Battle Hill – Whakatikei River west branch
M/F trip 10 June 2006
The route to the headwater forks of the west branch of the Whakatikei River has been previously described in the Tramper. This is an update with a description of the true left headwater stream and spurs. The route from Battle Hill onto the broad ridge has been much improved since a digger has been through the old roads around bump 493 (R28 755155) and cleared the gorse which was threatening to totally obstruct the route. We speculated that this work has been done to improve access to prospective wind turbine sites.
On the other hand, the old logging road which heads northwards towards the forks from halfway between bumps 506 and 561, and is the key to the whole route, is getting strangled with gorse and toitoi at the top end, and is in need of a trim. The route off this logging road down to the forks from the top of the small bump at 770171 is an animal trail following the line of another old logging track through a punga forest. At one point the line of the trail is blocked by a big log and trails go either side of the log. On the earlier trip we must have taken the right hand branch but this time we took the left hand branch. This is a mistake as it put us onto a spur which ends in a bluff a little way up the true right branch and we were forced to sidle across to the correct spur down to the forks.
The true left branch provides very easy and pleasant travel up to the fi rst tributary where we climbed out up the leading spur heading due north directly towards Wainui peak. The easy stream travel appeared to continue beyond our climb out point. Our spur was good going with considerable sign of goats and pigs.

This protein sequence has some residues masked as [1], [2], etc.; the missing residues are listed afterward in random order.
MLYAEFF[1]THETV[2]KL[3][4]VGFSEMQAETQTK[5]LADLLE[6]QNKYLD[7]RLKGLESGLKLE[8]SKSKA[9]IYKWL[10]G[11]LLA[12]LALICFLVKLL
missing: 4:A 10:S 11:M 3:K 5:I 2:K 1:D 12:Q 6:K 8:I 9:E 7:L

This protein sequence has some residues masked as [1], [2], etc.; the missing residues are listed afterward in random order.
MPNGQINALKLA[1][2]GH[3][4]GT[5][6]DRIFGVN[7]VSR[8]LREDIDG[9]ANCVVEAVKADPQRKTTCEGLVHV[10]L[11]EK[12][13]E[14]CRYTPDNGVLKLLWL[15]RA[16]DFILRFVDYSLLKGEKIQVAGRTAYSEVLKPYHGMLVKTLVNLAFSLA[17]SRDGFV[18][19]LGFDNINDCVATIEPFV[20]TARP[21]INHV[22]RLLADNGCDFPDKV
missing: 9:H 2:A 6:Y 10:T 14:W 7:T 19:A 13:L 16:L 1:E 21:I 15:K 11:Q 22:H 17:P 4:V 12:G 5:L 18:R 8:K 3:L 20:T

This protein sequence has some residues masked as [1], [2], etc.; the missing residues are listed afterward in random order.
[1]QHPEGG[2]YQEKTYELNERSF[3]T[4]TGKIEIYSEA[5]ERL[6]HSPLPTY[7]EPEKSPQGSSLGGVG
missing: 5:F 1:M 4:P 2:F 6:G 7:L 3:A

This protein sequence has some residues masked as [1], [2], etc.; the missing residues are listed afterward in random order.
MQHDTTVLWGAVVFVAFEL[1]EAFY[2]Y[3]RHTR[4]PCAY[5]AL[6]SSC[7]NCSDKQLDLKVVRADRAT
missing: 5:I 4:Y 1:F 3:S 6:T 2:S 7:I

We lunched on the fl at gable end of the ridge at 764186 before dropping back down the spur heading due west. Again this was good going, although we had to do a short sidle at the bottom to find a route down to the stream. The stream bed looked to be easy going but the whole valley shows signs of having recently experienced a fl ash flood which has scoured the banks to a height of about 2m making it quite tricky to get out of the stream bed and onto the generally easy slopes above. We reached the stream at the confluence of the side stream on the true right at 759184 and climbed up the spur to the south towards the old farmland to the west. This spur was open bush with thick fern at the bottom but a strong animal trail developed when the bush thickened higher up. We were soon in the open farmland.
There was no sign of the forecast gale force winds and we were pleasantly surprised to find that there was still a bit of warmth in the sun as we made our way back to Battle Hill to complete what was just over an eight hour day.
- Sieny Pollard, Robin Chesterfield, Bernard Molloy, Neil Challands (leader & scribe)